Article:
Thursday, January 24, 2008

Moscow State University Gets Blue Gene/P

Moscow State University (MSU) and IBM (NYSE: IBM) today announced details of an agreement to install a Blue Gene/P supercomputer at the Department of Computational Mathematics and Cybernetics. The new supercomputer, the first installation of the world famous Blue Gene computer in Russia, will be used for fundamental research in nanotechnology, new materials and life sciences.

"As Russia's leading academic institution, we are very proud that Moscow State University should join the ranks of the world's leading research organisations to tackle some of the most complex and computer intensive problems known to man-kind -- from astrophysics, to molecular modelling," said Viktor Sadovnichiy, Rector of Moscow State University. "This agreement with IBM heralds a new era of supercomputing in Russia."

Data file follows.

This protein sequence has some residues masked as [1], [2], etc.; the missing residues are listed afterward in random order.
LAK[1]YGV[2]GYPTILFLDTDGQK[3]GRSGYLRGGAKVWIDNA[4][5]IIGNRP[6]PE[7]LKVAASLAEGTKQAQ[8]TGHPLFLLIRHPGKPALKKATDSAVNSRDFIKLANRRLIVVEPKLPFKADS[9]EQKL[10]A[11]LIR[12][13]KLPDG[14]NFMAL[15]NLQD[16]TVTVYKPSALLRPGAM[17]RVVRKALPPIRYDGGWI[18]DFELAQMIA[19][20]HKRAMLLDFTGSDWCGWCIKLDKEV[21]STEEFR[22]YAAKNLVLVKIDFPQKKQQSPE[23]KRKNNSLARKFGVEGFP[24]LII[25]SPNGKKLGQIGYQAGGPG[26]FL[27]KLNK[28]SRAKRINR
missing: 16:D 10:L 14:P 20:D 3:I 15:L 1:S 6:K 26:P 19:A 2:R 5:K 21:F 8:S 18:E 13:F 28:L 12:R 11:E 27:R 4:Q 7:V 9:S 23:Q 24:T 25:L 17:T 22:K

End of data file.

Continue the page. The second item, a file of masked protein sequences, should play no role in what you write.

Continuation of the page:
Moscow State University has agreed to buy two racks of the Blue Gene/P system containing 8.192 densely packed microprocessors. The resulting supercomputer is expected to run at 27.8 trillion operations per second (Tflop/s), 2,600 times faster than today's fastest home PC. Based on the current list, the MSU system would today be amongst the top 50 most powerful supercomputers in the world.

Good for them. Keep in mind that's a *PEAK* speed of 27.8 teraflops. It's probably a sustained speed of around 10 TFlops, maybe 18 Tflops, on benchmarks and even less - a lot less - on real world codes. Even so, the BG/P's are good systems. It's just a consequence of modern computer tech (and some coding practices) that make this true.

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